No-man’s lands are commonly associated with destruction, danger, walls and barbed wire. Can they also be sites of reconciliation and peace-building?
As part of the expedition, we will be carrying out a workshop inviting Cypriot teenagers from both communities to present their own vision for the future of the Buffer Zone dividing the island. We’ve partnered with leading non-governmental organisations, including the Cyprus Friendship Program and the Association for Historical Dialogue and Research to put together an exciting program of activities focusing on practical engagement with the Buffer Zone, its past, present and future.
This workshop aims to democratize the imagination of the Cypriot Buffer Zone, by inviting groups of students to work together and present a vision of its future. The groups will use documents, photos and oral histories to build a deeper understanding of Nicosia’s past. Surveys of sites, including mobile mapping and direct interaction with residents will identify current challenges and future potential, leading to a design exercise that will suggest new uses and integration into the fabric of the city.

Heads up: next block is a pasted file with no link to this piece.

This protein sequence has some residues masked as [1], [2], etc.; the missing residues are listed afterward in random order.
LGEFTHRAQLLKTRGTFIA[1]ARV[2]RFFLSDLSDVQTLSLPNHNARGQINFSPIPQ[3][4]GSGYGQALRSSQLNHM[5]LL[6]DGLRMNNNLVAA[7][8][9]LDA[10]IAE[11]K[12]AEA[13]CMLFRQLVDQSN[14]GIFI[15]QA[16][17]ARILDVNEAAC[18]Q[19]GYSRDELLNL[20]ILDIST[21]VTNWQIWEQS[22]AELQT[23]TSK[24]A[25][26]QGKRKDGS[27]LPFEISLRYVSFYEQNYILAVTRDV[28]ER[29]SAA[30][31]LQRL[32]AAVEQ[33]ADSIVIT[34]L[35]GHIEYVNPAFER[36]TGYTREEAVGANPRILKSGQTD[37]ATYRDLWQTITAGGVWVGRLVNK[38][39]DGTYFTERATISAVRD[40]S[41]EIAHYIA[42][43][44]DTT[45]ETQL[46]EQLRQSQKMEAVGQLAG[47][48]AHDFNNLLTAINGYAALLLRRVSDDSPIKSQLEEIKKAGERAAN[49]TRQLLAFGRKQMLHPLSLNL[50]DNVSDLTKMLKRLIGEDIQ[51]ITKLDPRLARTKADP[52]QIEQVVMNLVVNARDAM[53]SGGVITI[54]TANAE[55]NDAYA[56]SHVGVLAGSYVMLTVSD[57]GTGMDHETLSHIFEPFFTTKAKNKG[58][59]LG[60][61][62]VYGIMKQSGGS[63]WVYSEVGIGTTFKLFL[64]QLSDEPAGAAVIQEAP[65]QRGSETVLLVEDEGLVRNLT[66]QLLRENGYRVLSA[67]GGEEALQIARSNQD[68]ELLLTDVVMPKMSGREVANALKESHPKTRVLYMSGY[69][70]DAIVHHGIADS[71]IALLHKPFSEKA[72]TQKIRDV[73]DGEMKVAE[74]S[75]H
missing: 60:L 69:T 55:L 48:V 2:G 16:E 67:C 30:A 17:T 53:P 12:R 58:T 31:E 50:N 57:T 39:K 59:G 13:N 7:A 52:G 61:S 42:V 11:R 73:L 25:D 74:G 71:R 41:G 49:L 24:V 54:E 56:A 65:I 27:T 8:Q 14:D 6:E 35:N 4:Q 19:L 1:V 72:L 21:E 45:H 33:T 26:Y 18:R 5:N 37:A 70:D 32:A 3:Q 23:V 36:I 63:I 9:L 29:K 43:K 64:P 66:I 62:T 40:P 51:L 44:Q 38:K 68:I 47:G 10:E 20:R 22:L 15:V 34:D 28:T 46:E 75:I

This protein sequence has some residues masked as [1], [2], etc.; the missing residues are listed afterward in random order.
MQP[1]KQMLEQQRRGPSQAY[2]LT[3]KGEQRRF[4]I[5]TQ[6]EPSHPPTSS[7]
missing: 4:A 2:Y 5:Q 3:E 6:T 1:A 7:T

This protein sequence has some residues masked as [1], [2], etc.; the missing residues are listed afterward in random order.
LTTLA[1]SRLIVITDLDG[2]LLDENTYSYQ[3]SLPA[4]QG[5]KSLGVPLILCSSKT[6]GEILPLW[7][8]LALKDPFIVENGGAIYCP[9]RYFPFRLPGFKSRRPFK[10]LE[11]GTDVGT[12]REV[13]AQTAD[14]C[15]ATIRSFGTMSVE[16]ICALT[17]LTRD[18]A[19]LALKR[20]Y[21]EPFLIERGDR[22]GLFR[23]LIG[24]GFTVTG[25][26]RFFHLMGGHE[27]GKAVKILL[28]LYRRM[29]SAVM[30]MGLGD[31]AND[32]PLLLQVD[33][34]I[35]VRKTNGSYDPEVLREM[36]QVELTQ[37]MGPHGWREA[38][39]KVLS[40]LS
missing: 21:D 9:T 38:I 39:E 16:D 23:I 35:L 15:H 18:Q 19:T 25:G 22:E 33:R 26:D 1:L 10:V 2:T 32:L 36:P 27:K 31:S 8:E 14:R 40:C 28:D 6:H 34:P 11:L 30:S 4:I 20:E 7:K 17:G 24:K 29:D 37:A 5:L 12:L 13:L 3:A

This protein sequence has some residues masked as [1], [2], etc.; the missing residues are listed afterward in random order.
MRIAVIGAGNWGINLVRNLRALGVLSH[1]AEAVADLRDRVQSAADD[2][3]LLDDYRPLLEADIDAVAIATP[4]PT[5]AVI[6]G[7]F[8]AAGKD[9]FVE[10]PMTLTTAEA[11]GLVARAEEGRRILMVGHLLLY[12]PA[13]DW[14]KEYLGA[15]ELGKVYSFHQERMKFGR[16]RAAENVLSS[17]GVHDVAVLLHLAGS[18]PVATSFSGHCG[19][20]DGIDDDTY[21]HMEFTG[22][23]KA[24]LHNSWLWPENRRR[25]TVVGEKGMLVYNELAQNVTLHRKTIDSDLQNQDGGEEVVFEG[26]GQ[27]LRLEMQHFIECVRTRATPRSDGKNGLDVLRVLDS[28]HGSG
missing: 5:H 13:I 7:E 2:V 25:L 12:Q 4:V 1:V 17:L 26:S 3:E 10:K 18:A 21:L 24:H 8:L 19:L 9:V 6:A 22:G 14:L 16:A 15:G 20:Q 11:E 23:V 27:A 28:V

The workshop is part of a broader effort to understand no-man’s lands not as dead zones that are solely controlled by military forces, but as meaningful sites for communities and individuals living around them, and sometimes even inside them. This chimes with a recent initiative to turn Nicosia into a “Free Walled City”, a free zone that will encompass both parts of the old city, as well as the buffer zone that divides it.
Teenagers participating in the workshop will present the outcomes of their work at a special day of talks, films and exhibitions, all at the Home for Cooperation in the Buffer Zone, and we hope to have as many people from both communities join us for what promises to be a really exciting, and engaging day.
More details will follow as the workshop develops, but ideas and inquiries are always welcome.